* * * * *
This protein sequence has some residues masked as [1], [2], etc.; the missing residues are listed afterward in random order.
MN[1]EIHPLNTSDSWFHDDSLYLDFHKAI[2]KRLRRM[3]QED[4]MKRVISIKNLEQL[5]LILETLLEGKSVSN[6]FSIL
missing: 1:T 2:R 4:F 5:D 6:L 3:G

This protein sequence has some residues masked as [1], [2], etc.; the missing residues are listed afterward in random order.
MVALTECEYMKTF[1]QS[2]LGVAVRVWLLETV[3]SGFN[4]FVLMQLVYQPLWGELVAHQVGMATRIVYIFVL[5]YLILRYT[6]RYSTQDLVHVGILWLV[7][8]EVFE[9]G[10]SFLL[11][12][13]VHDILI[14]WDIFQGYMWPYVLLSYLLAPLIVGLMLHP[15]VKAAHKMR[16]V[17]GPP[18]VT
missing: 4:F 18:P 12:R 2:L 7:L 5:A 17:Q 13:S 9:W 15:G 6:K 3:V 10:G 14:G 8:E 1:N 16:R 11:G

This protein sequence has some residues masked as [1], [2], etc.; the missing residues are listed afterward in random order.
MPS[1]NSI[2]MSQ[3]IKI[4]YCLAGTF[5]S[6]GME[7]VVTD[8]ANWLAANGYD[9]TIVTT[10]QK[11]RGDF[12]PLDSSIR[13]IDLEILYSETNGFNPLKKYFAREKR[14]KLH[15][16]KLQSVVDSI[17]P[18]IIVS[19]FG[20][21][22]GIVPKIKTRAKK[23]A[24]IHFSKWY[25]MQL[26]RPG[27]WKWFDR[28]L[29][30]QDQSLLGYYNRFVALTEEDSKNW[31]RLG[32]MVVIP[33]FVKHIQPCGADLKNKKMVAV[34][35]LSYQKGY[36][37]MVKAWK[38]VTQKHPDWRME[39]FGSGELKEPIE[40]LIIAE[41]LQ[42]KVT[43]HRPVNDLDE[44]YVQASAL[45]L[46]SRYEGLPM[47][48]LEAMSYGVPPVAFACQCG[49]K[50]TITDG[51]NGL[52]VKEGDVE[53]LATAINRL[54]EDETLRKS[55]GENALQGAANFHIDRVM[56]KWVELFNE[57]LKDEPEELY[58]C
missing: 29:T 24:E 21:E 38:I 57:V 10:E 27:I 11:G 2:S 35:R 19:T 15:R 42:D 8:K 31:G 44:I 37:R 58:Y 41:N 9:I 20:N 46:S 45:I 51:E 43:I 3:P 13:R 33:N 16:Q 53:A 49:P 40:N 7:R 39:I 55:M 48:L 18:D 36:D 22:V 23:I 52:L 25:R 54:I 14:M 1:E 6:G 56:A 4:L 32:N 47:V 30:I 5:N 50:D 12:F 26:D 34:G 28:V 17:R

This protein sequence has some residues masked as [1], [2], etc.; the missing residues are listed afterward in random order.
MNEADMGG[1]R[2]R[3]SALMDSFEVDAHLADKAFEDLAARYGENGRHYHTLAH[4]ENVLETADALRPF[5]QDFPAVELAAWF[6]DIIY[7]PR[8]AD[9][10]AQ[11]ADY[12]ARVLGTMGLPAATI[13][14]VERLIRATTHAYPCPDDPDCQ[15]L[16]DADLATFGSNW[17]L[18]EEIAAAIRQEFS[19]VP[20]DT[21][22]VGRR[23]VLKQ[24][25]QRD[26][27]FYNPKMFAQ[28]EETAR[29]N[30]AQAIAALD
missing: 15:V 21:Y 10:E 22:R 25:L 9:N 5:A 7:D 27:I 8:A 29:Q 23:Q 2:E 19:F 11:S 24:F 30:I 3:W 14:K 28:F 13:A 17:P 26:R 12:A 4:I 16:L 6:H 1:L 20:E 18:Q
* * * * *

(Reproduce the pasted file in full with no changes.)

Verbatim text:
This protein sequence has some residues masked as [1], [2], etc.; the missing residues are listed afterward in random order.
MN[1]EIHPLNTSDSWFHDDSLYLDFHKAI[2]KRLRRM[3]QED[4]MKRVISIKNLEQL[5]LILETLLEGKSVSN[6]FSIL
missing: 1:T 2:R 4:F 5:D 6:L 3:G

This protein sequence has some residues masked as [1], [2], etc.; the missing residues are listed afterward in random order.
MVALTECEYMKTF[1]QS[2]LGVAVRVWLLETV[3]SGFN[4]FVLMQLVYQPLWGELVAHQVGMATRIVYIFVL[5]YLILRYT[6]RYSTQDLVHVGILWLV[7][8]EVFE[9]G[10]SFLL[11][12][13]VHDILI[14]WDIFQGYMWPYVLLSYLLAPLIVGLMLHP[15]VKAAHKMR[16]V[17]GPP[18]VT
missing: 4:F 18:P 12:R 2:L 7:L 5:A 17:Q 13:S 9:W 15:G 6:K 3:V 10:G 14:G 8:E 1:N 16:R 11:G

This protein sequence has some residues masked as [1], [2], etc.; the missing residues are listed afterward in random order.
MPS[1]NSI[2]MSQ[3]IKI[4]YCLAGTF[5]S[6]GME[7]VVTD[8]ANWLAANGYD[9]TIVTT[10]QK[11]RGDF[12]PLDSSIR[13]IDLEILYSETNGFNPLKKYFAREKR[14]KLH[15][16]KLQSVVDSI[17]P[18]IIVS[19]FG[20][21][22]GIVPKIKTRAKK[23]A[24]IHFSKWY[25]MQL[26]RPG[27]WKWFDR[28]L[29][30]QDQSLLGYYNRFVALTEEDSKNW[31]RLG[32]MVVIP[33]FVKHIQPCGADLKNKKMVAV[34][35]LSYQKGY[36][37]MVKAWK[38]VTQKHPDWRME[39]FGSGELKEPIE[40]LIIAE[41]LQ[42]KVT[43]HRPVNDLDE[44]YVQASAL[45]L[46]SRYEGLPM[47][48]LEAMSYGVPPVAFACQCG[49]K[50]TITDG[51]NGL[52]VKEGDVE[53]LATAINRL[54]EDETLRKS[55]GENALQGAANFHIDRVM[56]KWVELFNE[57]LKDEPEELY[58]C
missing: 29:T 24:E 21:E 38:I 57:V 10:E 27:I 11:G 2:S 35:R 19:T 15:R 42:D 8:K 31:G 44:I 37:R 58:Y 41:N 9:I 20:N 46:S 45:I 51:E 43:I 3:P 13:R 33:N 16:Q 53:A 49:P 40:N 7:R 39:I 55:M 48:L 18:D 36:D 22:V 23:I 52:L 25:R 54:I 14:M 1:E 6:G 56:A 4:L 32:N 47:V 30:I 5:N 50:D 12:F 26:D 34:G 28:V 17:R

This protein sequence has some residues masked as [1], [2], etc.; the missing residues are listed afterward in random order.
MNEADMGG[1]R[2]R[3]SALMDSFEVDAHLADKAFEDLAARYGENGRHYHTLAH[4]ENVLETADALRPF[5]QDFPAVELAAWF[6]DIIY[7]PR[8]AD[9][10]AQ[11]ADY[12]ARVLGTMGLPAATI[13][14]VERLIRATTHAYPCPDDPDCQ[15]L[16]DADLATFGSNW[17]L[18]EEIAAAIRQEFS[19]VP[20]DT[21][22]VGRR[23]VLKQ[24][25]QRD[26][27]FYNPKMFAQ[28]EETAR[29]N[30]AQAIAALD
missing: 15:V 21:Y 10:E 22:R 25:L 9:N 5:A 7:D 27:I 8:A 29:Q 23:Q 2:E 19:F 11:S 24:F 30:I 3:W 14:K 28:F 13:A 17:P 26:R 12:A 4:I 16:L 6:H 1:L 20:E 18:Q